Danielle discovered that persistence pays off, especially when preparing manuscripts. “I’ve learned that even though it may be frustrating, it’s always important to double- and triple-check your work with a critical eye,” she said. “Typos and minor formatting issues may still happen, but the science will be strong.” She has enjoyed sharing her research through local community outreach activities, such as the VIMS Marine Science Day and at a “Scientist Walks into a Bar” event in Williamsburg, Virginia.
She’s also learned the importance of participating in research early in your college years through lab or field work, the REU program, or an internship or fellowship. She found it helpful to ask graduate students about their experiences and advice. “If you have the opportunity to attend a conference as an undergraduate, do it. Move between schools, because you’ll likely have a wider range of experiences, meet more people, and build a wider network.”
Danielle accepted a tentative job offer with a government research center that she anticipates will become an official offer once she graduates.
Praise for Danielle
Dr. Harris explained that Danielle entered her lab with experience limited to running numerical models and grew into a researcher who could also modify the model code and track down tricky technical issues within it. She praised Danielle’s tenacity and patience when tackling difficult problems. “[When she ran into an obstacle], she just kept trying different approaches until she finally got it to work,” she said. “A lot of people would have given up, but she would try something, set it aside for a few weeks, and then come back to it. Finally, after a year, she hit on an approach that worked. That shows that she has what it takes to do research, because we often do research because a problem isn’t easy to solve.”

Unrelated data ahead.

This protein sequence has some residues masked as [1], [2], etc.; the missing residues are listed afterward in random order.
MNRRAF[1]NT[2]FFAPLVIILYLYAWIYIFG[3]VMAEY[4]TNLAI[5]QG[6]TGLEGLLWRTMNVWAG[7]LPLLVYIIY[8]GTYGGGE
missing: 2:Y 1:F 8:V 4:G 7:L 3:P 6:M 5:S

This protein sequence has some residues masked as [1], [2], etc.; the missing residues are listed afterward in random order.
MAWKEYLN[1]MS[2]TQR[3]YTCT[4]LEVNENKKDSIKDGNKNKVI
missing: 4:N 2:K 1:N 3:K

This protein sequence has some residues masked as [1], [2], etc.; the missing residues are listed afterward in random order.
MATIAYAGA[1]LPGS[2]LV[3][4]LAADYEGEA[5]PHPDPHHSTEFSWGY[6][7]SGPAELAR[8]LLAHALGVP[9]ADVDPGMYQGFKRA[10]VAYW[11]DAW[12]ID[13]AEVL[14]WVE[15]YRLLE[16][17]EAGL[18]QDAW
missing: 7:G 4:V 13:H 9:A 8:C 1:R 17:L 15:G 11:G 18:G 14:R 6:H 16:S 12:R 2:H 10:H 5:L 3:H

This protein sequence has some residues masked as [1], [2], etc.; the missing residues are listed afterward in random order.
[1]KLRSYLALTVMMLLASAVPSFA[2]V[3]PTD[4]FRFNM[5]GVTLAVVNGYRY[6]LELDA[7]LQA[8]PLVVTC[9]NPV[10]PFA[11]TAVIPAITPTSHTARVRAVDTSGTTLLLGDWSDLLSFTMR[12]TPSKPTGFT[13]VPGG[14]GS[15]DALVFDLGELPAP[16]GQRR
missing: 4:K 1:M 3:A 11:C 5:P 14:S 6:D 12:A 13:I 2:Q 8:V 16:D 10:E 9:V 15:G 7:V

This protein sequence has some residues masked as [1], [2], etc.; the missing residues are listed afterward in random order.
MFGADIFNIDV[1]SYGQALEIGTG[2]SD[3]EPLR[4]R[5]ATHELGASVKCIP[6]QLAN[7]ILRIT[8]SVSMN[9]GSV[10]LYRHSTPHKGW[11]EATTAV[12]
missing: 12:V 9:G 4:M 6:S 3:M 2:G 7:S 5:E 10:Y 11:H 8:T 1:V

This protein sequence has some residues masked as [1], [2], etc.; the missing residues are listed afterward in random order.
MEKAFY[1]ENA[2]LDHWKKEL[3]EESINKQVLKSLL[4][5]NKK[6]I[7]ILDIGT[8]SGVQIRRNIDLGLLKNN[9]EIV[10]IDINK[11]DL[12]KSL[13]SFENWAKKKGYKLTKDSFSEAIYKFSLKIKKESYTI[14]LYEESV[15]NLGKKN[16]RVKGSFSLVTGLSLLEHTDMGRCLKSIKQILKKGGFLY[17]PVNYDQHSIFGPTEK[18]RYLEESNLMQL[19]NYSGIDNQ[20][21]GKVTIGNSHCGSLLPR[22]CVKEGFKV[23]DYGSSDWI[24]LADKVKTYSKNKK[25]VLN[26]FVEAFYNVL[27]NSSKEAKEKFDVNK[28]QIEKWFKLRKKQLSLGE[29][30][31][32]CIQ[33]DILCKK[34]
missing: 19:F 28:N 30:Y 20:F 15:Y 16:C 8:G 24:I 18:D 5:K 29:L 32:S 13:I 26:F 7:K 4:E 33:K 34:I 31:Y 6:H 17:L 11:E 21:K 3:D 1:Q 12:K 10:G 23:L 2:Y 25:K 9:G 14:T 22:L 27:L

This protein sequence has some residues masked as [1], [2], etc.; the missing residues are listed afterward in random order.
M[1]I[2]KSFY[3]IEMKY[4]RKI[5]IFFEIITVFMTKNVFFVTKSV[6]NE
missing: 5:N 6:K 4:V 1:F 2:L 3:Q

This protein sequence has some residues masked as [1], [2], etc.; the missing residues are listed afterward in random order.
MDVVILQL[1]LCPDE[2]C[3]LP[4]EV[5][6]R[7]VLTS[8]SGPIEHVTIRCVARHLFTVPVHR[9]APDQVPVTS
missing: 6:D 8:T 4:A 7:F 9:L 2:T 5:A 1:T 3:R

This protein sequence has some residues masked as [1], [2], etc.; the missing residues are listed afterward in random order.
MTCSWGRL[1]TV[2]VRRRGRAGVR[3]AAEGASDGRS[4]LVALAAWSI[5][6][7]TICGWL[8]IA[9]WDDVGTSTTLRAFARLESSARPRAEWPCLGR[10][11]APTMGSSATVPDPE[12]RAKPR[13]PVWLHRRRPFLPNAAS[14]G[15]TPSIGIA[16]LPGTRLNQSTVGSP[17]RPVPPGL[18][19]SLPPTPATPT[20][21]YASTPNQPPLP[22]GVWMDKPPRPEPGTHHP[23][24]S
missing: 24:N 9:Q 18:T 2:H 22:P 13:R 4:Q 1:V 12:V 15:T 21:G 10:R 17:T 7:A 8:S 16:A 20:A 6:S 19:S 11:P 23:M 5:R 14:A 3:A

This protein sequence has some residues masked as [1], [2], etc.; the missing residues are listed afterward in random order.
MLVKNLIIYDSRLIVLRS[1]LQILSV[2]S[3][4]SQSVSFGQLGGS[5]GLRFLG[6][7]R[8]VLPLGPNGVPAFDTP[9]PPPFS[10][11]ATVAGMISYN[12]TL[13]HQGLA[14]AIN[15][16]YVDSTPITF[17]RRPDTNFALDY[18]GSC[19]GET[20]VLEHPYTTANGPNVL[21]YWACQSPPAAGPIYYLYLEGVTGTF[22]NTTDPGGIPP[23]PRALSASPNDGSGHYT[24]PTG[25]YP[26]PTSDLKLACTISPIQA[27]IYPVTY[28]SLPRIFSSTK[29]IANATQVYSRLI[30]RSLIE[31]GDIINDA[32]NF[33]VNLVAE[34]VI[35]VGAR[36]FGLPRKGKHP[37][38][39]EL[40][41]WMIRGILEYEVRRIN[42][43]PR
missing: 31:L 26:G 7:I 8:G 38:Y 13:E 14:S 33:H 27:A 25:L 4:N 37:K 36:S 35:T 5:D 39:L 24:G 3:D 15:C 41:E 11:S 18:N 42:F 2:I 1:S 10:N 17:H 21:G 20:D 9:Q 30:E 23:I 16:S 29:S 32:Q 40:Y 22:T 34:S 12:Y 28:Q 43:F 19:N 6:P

Dr. Harris also praised Danielle’s willingness to go above and beyond, recalling an instance when Danielle conducted a two-week field collection offshore of Myanmar for another project not related to her research focus. “She has shown herself to be someone who, when asked to do something, tries her best to fit it into her schedule,” said Dr. Harris. “She took the two-week research cruise under very tough conditions and did a great job taking sediments cores, ADCP data, and CTD data. That work not only helped her gain field experience, but also earned her co-authorship of an upcoming paper.”
The GoMRI community embraces bright and dedicated students like Danielle Tarpley and their important contributions. The GoMRI Scholars Program recognizes graduate students whose work focuses on GoMRI-funded projects and builds community for the next generation of ocean science professionals. Visit the CSOMIO website to learn more about their work.